Backups and Scratch Media

Before I became a professional photographer I worked in the world of IT and, the time I spent in that field taught me a lot about many things to do with computing but the most important has got to be the proper use and crucial importance of back-ups and backup media.

I could bore you to tears with the ins and outs of complex 20 tape back up rotation or the difference between incremental and differential back up regimes but. . .there is no need!

The long and the short of it is, have more than one copy of anything and everything you may need to keep functioning as normal.

My current working set up is an external "Scratch disk" that I hold all of my working data on, including LR catalog backups, this is more for ease of moving between computers than anything to do with Backups but, With this configuration all I need to work is a copy of Adobe Light Room and my Scratch disk to start working. Currently the disk is a USB 3.0 1TB seagate mechanical HDD which is fine but I would like to swap it out for an external SSD RAID over USB 3.0 which is plenty for Stills, video editing on the other hand you would probably want to go for the thunderbolt option.

In addition to my external Scratch disk I have a another USB 3.0 1TB HDD this time a Western Digital, I could tell you that this is to ensure they are from different production batches reducing the likely hood of two hardware based failures however the truth is I bought them at different times!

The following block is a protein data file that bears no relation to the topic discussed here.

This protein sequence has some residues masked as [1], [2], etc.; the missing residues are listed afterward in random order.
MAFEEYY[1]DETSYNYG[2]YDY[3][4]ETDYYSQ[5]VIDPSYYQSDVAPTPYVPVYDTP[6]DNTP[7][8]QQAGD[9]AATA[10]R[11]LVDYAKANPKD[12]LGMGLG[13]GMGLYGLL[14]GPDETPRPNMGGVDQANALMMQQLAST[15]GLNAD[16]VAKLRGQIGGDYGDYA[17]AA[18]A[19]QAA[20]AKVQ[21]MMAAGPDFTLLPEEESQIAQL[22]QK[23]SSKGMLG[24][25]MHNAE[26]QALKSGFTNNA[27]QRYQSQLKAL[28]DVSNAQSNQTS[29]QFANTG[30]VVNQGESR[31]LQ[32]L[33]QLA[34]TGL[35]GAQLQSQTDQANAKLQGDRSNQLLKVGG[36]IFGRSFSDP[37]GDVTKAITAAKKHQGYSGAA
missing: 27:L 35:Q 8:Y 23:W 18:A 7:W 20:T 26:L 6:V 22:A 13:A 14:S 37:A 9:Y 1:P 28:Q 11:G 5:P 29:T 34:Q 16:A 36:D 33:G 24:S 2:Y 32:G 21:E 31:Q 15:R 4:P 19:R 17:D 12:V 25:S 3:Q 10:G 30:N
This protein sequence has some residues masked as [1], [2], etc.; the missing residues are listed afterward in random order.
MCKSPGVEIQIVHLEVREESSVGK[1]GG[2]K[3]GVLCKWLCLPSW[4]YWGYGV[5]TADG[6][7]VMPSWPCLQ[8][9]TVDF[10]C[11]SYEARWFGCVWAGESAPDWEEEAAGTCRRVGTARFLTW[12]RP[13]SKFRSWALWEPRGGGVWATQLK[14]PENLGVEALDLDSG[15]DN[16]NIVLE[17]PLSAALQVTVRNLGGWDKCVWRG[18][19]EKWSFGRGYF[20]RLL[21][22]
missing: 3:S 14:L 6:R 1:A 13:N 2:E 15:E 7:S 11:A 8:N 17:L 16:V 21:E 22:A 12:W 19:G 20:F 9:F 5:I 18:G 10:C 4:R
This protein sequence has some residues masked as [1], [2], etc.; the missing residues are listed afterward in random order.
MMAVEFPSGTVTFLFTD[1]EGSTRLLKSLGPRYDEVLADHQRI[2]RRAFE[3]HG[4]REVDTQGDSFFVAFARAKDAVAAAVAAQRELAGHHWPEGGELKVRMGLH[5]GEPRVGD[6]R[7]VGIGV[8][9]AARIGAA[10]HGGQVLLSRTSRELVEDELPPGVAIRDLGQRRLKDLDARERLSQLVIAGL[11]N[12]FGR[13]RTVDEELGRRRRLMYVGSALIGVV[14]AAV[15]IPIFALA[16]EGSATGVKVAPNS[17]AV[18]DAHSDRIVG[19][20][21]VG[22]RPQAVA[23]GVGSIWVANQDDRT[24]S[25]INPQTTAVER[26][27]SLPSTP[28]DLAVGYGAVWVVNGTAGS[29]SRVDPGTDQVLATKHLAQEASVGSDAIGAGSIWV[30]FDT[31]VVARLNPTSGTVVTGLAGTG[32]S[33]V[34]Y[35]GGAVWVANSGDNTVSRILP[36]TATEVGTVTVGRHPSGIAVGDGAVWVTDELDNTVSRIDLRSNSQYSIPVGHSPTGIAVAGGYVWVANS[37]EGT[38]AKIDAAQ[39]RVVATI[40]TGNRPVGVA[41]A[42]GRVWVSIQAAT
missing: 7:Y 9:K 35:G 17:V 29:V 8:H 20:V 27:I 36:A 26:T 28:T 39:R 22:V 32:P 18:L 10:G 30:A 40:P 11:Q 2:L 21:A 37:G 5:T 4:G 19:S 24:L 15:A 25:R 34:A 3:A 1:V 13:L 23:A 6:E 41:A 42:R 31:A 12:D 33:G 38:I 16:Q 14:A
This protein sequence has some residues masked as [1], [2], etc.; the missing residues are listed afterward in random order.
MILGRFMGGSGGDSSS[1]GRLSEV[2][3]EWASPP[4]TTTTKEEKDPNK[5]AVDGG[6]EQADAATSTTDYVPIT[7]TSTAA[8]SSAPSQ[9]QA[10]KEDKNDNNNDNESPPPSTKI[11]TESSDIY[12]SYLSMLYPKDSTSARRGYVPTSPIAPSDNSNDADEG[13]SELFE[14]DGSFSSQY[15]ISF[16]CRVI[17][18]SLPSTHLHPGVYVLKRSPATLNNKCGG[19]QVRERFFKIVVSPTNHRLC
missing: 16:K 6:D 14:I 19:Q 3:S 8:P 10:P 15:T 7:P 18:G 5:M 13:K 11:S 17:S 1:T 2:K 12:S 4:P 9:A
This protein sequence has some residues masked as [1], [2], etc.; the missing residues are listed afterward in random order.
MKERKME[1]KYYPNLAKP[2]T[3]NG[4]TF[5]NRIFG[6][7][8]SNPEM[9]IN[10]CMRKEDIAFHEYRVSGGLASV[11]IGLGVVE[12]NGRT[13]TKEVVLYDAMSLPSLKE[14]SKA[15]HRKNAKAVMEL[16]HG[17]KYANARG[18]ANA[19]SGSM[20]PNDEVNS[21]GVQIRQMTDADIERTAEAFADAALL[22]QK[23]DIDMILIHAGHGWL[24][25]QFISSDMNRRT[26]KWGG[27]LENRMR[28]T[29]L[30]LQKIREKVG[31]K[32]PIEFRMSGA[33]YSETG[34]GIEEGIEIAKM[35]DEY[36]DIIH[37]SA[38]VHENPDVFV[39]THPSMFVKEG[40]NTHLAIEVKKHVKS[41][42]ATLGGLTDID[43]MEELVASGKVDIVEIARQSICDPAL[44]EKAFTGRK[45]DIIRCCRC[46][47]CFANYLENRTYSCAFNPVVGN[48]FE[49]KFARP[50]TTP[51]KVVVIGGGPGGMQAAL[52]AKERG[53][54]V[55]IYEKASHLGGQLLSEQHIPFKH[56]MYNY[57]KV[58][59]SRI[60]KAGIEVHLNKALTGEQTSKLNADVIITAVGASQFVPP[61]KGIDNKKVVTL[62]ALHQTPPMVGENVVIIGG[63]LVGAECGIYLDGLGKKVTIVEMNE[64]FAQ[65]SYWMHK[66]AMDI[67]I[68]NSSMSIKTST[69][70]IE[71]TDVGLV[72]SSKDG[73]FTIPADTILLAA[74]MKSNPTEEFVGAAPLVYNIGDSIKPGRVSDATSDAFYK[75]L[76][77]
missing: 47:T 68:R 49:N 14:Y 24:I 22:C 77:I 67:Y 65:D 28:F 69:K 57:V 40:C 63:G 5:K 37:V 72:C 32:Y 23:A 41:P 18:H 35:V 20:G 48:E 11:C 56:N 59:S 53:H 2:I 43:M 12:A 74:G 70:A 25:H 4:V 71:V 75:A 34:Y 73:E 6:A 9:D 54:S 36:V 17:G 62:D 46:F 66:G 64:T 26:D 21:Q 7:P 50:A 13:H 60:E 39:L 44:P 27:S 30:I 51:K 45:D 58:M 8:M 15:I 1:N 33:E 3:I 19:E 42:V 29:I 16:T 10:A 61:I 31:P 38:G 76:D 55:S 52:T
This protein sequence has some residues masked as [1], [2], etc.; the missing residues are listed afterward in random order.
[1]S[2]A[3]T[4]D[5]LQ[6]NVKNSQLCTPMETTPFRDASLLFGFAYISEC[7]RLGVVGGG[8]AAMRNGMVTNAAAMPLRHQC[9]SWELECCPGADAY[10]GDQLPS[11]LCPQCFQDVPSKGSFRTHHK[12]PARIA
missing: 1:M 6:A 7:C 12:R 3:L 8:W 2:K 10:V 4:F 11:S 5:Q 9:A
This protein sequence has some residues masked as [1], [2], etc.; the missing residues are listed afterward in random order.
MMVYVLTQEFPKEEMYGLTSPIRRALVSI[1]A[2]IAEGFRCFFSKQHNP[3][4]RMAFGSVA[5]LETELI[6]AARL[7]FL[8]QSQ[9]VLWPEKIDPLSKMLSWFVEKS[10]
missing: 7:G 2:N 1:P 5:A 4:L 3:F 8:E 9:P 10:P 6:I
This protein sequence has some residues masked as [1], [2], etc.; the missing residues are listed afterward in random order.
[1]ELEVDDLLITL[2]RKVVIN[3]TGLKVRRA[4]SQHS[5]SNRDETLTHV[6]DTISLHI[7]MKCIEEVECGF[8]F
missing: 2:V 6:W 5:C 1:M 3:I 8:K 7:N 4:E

Anyway, this disk is for Time Machine, Time machine is a MAC based backup software that runs one big back up when you set it up and then after that it keeps realtime changes and as you work as well as daily, weekly and monthly backup and as you fill up space on the HDD it deletes the oldest backup to make room. This backup includes my scratch disk which is always handy! If the scratch disk failed I could use the Time Machine to restore onto a new disk or even re-image the current HDD after a file corruption for example.

I guess the best backup system is the one you have but I would always recommend that you don't rely on one method. It is true that one method is better than none but, two is always safer than that. My set up is very simply implemented. It requires basically one or two external HDDs and in my case Time Machine but the same setup can be achieved with Windows Backup software in built with all Microsoft operating systems.

The reason I posted this was because I recently had a HDD start to get flakey and it made me reevaluate my backups and how I would have kept working if the disk had failed, turns out I wouldn't have, some stuff from that disk, mostly archived images from old jobs thankfully, would have been lost completely, I now have 2 copies of my working data on separate external media. So my advise at the very least.....(Select all > Copy > Paste to 2nd HDD) but for the ease of setup and time it takes and the £40 price of a HDD do it properly!

I hope this helps, but please feel free to get in touch if you want any more info or help with this setting up your own backups.